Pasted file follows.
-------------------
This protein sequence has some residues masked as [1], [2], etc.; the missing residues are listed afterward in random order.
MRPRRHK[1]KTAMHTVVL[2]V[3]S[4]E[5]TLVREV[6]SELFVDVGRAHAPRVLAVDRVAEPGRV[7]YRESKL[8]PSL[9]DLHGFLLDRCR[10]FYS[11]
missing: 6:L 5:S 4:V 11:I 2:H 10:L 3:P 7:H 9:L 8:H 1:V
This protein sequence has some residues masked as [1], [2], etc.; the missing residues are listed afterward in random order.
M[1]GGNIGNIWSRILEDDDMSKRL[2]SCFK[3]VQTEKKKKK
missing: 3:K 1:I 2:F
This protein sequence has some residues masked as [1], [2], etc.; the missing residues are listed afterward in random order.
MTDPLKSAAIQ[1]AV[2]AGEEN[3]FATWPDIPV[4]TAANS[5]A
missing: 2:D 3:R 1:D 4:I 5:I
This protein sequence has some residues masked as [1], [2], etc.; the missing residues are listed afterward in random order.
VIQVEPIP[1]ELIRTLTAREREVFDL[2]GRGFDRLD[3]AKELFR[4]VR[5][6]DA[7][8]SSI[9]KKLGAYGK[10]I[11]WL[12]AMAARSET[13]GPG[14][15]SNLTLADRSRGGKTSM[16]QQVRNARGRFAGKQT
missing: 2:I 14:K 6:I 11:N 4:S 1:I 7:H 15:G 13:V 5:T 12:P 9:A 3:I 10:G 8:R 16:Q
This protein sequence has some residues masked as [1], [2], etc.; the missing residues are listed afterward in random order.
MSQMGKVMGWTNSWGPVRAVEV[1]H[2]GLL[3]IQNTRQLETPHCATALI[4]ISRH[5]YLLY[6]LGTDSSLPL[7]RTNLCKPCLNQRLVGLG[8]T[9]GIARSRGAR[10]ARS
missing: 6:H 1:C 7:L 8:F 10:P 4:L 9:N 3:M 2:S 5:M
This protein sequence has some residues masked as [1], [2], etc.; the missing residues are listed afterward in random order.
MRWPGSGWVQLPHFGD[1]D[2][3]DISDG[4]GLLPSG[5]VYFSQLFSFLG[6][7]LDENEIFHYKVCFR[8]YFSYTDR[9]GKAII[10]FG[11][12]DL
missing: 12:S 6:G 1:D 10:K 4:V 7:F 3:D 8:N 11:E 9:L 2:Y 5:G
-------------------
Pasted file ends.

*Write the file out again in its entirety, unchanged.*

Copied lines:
This protein sequence has some residues masked as [1], [2], etc.; the missing residues are listed afterward in random order.
MRPRRHK[1]KTAMHTVVL[2]V[3]S[4]E[5]TLVREV[6]SELFVDVGRAHAPRVLAVDRVAEPGRV[7]YRESKL[8]PSL[9]DLHGFLLDRCR[10]FYS[11]
missing: 6:L 5:S 4:V 11:I 2:H 10:L 3:P 7:H 9:L 8:H 1:V
This protein sequence has some residues masked as [1], [2], etc.; the missing residues are listed afterward in random order.
M[1]GGNIGNIWSRILEDDDMSKRL[2]SCFK[3]VQTEKKKKK
missing: 3:K 1:I 2:F
This protein sequence has some residues masked as [1], [2], etc.; the missing residues are listed afterward in random order.
MTDPLKSAAIQ[1]AV[2]AGEEN[3]FATWPDIPV[4]TAANS[5]A
missing: 2:D 3:R 1:D 4:I 5:I
This protein sequence has some residues masked as [1], [2], etc.; the missing residues are listed afterward in random order.
VIQVEPIP[1]ELIRTLTAREREVFDL[2]GRGFDRLD[3]AKELFR[4]VR[5][6]DA[7][8]SSI[9]KKLGAYGK[10]I[11]WL[12]AMAARSET[13]GPG[14][15]SNLTLADRSRGGKTSM[16]QQVRNARGRFAGKQT
missing: 2:I 14:K 6:I 11:N 4:S 1:I 7:H 15:G 13:V 5:T 12:P 9:A 3:I 10:G 8:R 16:Q
This protein sequence has some residues masked as [1], [2], etc.; the missing residues are listed afterward in random order.
MSQMGKVMGWTNSWGPVRAVEV[1]H[2]GLL[3]IQNTRQLETPHCATALI[4]ISRH[5]YLLY[6]LGTDSSLPL[7]RTNLCKPCLNQRLVGLG[8]T[9]GIARSRGAR[10]ARS
missing: 6:H 1:C 7:L 8:F 10:P 4:L 9:N 3:M 2:S 5:M
This protein sequence has some residues masked as [1], [2], etc.; the missing residues are listed afterward in random order.
MRWPGSGWVQLPHFGD[1]D[2][3]DISDG[4]GLLPSG[5]VYFSQLFSFLG[6][7]LDENEIFHYKVCFR[8]YFSYTDR[9]GKAII[10]FG[11][12]DL
missing: 12:S 6:G 1:D 10:K 4:V 7:F 3:D 8:N 11:E 9:L 2:Y 5:G